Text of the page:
Speaking of Bill Bryson, his speech was excellent and he is truly as witty in person as he is in print! It wouldn't always follow, I imagine, that an excellent (and humorous) writer would necessarily be just as engaging in person, but Bryson certainly is. He must get a little of his sense of humor from his father, whom Bryson says was always fond of a good pun. My kind of comedy!

To steal shamelessly from Bryson's speech and to give you a sort of feeling of what it was like to be there, I'll give you this little anecdote he shared with all of us about his late father.

On one of their many family vacations across the U.S.A. while growing up, Bryson's dad took them all to San Francisco. At one point, they were all standing right next to the infamous San Andreas Fault.

Inexplicably, Bryson's father took a quarter out of his pocket and flicked it casually into the crack.

"Why did you just do that, dad?" Bryson asked.

"Well, I've always wanted it said that I was 'generous to a fault'."

Haha! I must share that one with my friends Todd and Mike back home, those guys love puns and I've been present at many a masterful exchange when the two of them get going. I never partook in those exchanges because I'm one of those guys who might be funny, but only thinks of something really good about a half hour later. C'est la vie.

Mr. Bryson also read us a couple of passages from his latest book, The Life and Times of the Thunderbolt Kid, and they were excellent. Much as I love Bryson's books, there are still three or four I have yet to read, and I'm trying my hardest to savor them for as long as possible. Once I've read them all, it will be so disappointing to not have anymore to look forward to!

That's not entirely true, of course, for he is still alive and well and he sure seems to me to have a good number of books left in him. He did sort of hint that New Zealand may well be the topic for a book of his one day, which is great! He is in fact spending at least a couple of weeks down here with his daughter, first doing the book tours and signings, and then staying on to enjoy the awesomeness that is New Zealand for a bit. I honestly hope he finds several things that hook his literary interests while he's here, and for the life of me I cannot see how he could resist.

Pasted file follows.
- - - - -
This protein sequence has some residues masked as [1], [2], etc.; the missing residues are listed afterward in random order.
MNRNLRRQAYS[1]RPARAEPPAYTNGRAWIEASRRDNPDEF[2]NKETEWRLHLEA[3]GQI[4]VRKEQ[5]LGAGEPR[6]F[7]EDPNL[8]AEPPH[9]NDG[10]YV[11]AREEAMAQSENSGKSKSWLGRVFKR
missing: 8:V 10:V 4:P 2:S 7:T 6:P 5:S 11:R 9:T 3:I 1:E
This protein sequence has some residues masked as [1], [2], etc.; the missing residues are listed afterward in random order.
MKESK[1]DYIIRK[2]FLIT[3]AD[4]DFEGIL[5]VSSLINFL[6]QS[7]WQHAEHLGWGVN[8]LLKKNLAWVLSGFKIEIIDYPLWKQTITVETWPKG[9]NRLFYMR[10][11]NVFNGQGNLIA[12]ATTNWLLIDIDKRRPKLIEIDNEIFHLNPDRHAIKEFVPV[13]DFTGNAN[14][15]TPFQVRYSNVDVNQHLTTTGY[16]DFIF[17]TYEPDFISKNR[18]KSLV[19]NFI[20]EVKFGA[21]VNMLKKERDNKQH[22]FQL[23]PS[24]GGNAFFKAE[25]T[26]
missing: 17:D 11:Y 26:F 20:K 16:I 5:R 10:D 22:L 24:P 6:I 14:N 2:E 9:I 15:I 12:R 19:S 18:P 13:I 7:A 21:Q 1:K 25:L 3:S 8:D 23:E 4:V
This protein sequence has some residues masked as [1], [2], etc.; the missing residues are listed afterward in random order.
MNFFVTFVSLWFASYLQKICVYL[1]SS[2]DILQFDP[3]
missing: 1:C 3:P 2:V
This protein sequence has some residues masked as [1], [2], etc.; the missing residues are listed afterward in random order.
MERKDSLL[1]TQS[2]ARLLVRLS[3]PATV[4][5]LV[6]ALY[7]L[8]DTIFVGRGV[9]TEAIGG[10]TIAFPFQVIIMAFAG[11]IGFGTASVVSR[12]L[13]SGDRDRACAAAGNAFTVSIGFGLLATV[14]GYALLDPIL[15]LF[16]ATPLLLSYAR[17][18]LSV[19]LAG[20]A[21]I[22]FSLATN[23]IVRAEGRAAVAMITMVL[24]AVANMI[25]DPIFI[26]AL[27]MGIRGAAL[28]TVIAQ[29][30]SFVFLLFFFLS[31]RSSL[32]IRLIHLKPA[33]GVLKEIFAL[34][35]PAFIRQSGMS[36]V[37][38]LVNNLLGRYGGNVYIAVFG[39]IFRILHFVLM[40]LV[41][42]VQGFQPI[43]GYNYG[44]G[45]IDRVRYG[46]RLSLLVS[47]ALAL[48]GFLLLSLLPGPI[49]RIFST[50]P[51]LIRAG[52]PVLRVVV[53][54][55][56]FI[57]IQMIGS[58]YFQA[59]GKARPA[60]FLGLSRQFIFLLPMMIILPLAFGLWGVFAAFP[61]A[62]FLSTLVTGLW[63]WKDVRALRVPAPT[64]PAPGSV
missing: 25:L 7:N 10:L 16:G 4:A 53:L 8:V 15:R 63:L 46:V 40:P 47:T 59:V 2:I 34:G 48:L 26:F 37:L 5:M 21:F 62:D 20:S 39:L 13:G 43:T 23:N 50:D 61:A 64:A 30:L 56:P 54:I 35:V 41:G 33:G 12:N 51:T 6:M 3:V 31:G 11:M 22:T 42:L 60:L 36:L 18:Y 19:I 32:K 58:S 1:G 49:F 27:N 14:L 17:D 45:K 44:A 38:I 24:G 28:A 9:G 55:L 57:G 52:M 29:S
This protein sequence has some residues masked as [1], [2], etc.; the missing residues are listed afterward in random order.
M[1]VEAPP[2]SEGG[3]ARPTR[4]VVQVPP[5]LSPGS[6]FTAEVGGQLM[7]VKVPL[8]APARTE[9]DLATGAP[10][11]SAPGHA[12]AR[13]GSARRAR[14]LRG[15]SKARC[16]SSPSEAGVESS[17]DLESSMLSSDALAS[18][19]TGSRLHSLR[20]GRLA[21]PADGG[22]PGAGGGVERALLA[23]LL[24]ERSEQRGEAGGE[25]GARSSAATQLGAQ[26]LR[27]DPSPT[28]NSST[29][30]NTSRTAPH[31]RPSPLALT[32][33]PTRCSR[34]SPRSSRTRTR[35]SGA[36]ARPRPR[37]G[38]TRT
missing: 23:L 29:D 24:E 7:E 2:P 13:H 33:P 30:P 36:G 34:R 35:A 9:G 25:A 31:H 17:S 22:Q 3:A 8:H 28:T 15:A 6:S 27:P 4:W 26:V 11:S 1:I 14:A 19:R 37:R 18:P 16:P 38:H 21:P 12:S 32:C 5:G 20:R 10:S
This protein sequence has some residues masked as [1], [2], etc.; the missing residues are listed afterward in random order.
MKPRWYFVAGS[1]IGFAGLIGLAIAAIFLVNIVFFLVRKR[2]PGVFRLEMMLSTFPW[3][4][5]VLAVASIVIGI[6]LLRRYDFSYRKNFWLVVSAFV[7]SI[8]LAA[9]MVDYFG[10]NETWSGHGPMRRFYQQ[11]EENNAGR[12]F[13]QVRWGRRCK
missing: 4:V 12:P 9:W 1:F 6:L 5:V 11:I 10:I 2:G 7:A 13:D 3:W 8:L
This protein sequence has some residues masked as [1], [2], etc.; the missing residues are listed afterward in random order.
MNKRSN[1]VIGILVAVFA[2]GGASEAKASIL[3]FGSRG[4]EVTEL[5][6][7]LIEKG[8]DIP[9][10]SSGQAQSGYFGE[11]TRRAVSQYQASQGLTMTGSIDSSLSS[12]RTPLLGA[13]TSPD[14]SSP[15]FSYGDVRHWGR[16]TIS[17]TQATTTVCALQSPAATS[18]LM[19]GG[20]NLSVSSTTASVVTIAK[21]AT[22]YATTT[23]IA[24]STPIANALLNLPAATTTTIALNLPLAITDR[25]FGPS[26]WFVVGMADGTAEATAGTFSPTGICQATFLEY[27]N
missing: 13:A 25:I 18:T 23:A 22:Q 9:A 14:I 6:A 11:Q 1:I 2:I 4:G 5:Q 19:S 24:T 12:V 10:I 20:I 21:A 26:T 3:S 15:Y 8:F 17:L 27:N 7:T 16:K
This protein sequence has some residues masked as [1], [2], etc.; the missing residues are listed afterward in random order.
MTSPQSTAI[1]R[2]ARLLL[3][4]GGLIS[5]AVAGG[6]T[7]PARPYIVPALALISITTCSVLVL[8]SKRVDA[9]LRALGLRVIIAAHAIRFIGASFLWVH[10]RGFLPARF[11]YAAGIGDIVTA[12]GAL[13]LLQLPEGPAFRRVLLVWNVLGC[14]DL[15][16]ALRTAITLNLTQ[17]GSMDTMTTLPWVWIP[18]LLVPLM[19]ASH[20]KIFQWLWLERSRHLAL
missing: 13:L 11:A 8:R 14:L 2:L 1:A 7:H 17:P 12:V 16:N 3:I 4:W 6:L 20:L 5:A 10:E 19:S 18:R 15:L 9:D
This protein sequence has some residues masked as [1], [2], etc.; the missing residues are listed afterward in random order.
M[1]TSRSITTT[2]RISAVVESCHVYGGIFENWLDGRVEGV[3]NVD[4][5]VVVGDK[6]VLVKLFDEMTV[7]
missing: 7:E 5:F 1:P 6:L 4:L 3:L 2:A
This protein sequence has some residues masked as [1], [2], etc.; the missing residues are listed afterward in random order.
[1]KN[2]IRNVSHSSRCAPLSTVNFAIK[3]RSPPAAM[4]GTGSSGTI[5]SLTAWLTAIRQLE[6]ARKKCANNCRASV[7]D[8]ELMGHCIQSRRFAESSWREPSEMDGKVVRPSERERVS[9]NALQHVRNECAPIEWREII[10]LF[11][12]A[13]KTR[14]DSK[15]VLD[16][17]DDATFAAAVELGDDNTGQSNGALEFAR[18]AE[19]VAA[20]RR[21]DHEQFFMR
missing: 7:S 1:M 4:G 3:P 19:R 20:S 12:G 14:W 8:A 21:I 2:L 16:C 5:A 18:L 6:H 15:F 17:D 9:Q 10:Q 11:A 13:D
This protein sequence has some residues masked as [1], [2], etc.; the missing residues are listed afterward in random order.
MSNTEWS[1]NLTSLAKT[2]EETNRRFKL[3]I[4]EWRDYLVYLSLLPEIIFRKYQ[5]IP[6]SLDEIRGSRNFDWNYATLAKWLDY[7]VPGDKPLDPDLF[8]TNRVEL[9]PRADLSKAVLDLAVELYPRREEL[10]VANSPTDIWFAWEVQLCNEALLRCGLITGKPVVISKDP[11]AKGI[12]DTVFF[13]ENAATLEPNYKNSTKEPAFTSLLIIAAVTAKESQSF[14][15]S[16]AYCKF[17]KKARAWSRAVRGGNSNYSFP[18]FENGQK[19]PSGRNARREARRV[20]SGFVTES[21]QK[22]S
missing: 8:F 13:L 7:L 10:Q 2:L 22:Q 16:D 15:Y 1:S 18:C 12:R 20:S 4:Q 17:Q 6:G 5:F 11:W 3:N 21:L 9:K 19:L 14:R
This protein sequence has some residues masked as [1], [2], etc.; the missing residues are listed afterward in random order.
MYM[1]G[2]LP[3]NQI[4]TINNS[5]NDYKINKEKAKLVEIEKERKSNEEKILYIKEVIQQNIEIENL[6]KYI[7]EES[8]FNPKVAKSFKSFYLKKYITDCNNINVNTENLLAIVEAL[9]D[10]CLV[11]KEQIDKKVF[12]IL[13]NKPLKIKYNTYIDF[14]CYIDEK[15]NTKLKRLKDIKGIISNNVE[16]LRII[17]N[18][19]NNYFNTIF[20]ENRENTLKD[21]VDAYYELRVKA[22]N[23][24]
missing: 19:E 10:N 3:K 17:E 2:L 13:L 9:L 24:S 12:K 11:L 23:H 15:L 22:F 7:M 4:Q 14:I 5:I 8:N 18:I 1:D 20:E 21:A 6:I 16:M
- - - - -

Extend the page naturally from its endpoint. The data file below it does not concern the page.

Hell, if he doesn't write a book about travels in New Zealand, I will just have to beat him to it!

Once the luncheon was finished, Bill took a few questions from the audience and then graciously stayed on to sign however many books however many of us had brought with us. I had my second-hand copy of "Down Under", which I thought most appropriate given where I am right now.

I had him make it out: "To Brandon - a fellow American with wanderlust" which he wrote, and then signed it, "Best Wishes - Bill Bryson". As he was writing I told him how his books were a large part of my inspiration to move to New Zealand in the first place, which is entirely true (Tony Horwitz would be the other author who has so moved me to, well...move).